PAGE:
Three habits managers should always maintain to be successful

Three habits managers should always maintain to be successful

In 2003, when I was hired to be the manager of a very large chain of retail stores, the owner of the company gave me one of the most practical and helpful pieces of advice I had ever been given.

He didn’t give me all the answers and steps. I still had to figure out a lot of things, but his advice gave me the three planks on which to build my management success. Everything I have done since, published and trained regarding management is built on these three key habits:

1. Always be assessing your departments and the company

He said, “go listen to your people. They know the problems and they know how to fix them.” I had to be really good at observing, watching and listening to the staff and the managers underneath me, to learn the problems and issues in the company and the solutions that they thought needed to be implemented. For the first month, he told me not to implement anything. He asked me to assess the entirety of all my departments and the company and be ready for #2.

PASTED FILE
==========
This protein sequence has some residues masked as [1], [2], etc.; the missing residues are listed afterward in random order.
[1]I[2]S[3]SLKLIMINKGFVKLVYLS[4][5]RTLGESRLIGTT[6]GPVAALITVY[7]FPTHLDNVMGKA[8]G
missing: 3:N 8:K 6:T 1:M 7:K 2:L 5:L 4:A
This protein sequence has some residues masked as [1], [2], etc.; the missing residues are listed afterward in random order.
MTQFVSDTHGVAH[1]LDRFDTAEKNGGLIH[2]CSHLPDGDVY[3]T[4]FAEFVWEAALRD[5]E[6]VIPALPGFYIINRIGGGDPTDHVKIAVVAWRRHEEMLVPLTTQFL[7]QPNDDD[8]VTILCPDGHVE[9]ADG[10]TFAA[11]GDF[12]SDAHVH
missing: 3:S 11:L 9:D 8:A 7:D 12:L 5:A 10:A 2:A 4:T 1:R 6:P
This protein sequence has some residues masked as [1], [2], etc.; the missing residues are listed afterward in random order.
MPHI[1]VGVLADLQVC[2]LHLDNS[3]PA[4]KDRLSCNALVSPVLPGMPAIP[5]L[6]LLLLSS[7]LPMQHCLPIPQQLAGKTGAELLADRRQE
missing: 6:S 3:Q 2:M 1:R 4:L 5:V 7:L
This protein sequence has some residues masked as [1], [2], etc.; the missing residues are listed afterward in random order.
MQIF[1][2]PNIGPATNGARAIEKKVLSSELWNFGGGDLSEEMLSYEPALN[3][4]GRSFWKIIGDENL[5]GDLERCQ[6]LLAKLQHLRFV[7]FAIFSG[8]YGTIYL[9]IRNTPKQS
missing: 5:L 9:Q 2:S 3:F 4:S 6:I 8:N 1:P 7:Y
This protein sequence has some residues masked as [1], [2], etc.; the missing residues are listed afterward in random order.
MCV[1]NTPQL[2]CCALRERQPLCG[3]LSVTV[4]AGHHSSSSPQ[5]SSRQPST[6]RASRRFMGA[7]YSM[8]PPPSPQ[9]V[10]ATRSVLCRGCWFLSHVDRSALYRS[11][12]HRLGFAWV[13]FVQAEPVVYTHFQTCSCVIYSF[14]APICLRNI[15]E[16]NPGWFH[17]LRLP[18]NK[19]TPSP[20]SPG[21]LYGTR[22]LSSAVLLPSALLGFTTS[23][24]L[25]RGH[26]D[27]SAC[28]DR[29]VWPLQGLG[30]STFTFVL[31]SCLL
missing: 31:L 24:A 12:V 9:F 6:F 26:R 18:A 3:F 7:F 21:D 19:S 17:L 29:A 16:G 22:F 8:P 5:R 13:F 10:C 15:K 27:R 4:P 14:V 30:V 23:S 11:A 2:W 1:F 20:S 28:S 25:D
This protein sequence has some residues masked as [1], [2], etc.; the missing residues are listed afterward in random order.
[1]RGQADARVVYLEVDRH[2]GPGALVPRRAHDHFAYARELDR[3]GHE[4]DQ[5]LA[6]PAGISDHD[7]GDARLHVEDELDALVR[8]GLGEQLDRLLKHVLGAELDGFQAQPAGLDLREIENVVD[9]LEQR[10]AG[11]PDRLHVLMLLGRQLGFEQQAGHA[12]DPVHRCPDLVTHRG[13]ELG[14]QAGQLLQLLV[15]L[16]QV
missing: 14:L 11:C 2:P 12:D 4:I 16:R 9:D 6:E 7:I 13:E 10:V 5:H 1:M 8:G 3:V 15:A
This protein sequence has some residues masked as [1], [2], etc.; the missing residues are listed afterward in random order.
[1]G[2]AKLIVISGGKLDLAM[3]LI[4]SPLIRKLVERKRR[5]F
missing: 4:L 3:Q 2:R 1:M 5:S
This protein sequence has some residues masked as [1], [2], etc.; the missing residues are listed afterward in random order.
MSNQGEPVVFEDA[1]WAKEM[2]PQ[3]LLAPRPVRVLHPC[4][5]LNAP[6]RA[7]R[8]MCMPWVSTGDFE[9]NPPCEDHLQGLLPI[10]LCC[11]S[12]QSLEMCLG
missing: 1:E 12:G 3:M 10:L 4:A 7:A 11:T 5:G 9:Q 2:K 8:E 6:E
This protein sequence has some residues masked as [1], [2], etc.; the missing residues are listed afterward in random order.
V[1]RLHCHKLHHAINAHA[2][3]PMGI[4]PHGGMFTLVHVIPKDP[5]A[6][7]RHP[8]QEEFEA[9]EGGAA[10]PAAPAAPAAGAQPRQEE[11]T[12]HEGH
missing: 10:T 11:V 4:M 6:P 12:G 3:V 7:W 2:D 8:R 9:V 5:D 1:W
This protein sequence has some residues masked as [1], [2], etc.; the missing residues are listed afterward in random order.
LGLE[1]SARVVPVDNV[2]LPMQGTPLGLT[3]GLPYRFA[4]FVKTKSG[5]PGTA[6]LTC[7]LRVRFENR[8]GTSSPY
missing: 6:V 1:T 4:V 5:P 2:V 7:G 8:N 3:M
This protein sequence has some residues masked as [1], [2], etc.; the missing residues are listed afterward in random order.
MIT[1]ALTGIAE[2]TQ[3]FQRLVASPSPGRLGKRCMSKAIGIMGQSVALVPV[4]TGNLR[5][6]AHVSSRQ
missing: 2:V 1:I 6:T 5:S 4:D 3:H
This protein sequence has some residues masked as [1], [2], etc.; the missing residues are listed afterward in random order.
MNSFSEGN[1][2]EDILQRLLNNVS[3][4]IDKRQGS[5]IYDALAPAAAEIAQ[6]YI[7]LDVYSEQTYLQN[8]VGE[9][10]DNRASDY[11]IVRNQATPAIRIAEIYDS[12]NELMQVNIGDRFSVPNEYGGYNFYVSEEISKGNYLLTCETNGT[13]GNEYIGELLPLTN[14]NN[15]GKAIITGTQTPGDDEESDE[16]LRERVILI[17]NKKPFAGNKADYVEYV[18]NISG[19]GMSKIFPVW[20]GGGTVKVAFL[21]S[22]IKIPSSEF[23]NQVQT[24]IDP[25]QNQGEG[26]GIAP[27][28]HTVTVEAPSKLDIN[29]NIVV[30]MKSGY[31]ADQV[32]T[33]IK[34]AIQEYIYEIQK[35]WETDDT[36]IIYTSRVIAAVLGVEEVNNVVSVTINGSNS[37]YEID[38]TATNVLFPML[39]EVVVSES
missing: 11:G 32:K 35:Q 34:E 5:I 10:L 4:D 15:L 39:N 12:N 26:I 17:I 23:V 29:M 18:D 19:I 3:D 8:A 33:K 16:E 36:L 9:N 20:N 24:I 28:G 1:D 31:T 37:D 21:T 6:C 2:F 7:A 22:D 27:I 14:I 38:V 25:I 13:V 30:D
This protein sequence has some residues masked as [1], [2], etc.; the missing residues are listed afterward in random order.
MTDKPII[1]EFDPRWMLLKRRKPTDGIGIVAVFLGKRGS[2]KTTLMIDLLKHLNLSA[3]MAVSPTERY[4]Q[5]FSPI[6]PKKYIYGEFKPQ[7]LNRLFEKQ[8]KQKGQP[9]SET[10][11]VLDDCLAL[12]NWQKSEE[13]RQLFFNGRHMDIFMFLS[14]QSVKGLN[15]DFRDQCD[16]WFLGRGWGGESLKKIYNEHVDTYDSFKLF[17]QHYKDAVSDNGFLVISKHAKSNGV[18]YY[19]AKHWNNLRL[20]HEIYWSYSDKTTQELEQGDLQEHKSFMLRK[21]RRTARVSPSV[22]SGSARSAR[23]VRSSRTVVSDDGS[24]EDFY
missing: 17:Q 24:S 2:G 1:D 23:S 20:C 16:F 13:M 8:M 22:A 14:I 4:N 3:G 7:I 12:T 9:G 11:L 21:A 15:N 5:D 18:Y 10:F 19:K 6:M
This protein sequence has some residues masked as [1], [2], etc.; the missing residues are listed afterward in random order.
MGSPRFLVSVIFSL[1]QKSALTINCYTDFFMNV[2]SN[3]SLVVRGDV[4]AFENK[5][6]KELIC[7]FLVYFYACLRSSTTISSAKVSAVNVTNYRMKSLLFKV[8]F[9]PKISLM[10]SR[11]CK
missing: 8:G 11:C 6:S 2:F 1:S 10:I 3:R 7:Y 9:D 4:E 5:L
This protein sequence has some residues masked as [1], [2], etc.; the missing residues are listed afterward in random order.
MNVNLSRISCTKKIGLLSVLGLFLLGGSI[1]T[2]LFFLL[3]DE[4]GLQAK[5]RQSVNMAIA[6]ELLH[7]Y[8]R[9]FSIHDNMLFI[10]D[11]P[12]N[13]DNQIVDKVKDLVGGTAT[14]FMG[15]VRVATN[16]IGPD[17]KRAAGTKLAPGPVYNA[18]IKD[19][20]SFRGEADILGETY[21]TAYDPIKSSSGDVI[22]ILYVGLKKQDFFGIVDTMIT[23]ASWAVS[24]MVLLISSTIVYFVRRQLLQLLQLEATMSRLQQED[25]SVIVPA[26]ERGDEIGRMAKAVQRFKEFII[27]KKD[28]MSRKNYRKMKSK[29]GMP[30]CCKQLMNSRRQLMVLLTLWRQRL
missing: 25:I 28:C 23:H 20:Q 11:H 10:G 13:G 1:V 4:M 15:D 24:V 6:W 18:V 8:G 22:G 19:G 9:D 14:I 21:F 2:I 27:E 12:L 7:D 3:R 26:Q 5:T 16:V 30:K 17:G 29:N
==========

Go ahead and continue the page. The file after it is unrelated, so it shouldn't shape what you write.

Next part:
2. Build a game plan on the things found in my assessment

He told me to take a stab at it. He told me to analyze all the different things I found in the assessment, and to put a game plan together based on the urgency of what I found. He asked me to put as much detail as possible, and to come up with solutions as best as I could in a prioritized list. I did that, presented it to him, and he helped me realize I had created the single most powerful tool of management: a 90-day game plan. I was now ready for #3.

3. Rally your teams to execute your game plan

This is, like steps one and two, easier said than done. And as I said earlier, he did not provide me the details of how to do this (ever since then, I’ve had to learn those details myself), but this was a very good place to start. I went to my managers below me and then to the team members and we came up with ways to execute these things and oversee them. We created deadlines for the first batch of items, we identified budgets and once I got those approved, we all started fixing things.

I found one thing incredibly powerful: Since I had spent time listening to the staff in the first step, they were more willing and ready to help me implement things. Their buy-in was high. That’s when the magic of management hit me: listen to your people, build a game plan around the ideas and solutions they have, get them approved in a single page game plan, and then rally them to help fix what they asked to be fixed in the first place.

There are of course many steps on how to do all this, but for now, start by implementing these three habits into your management game plan and the results will be incredible.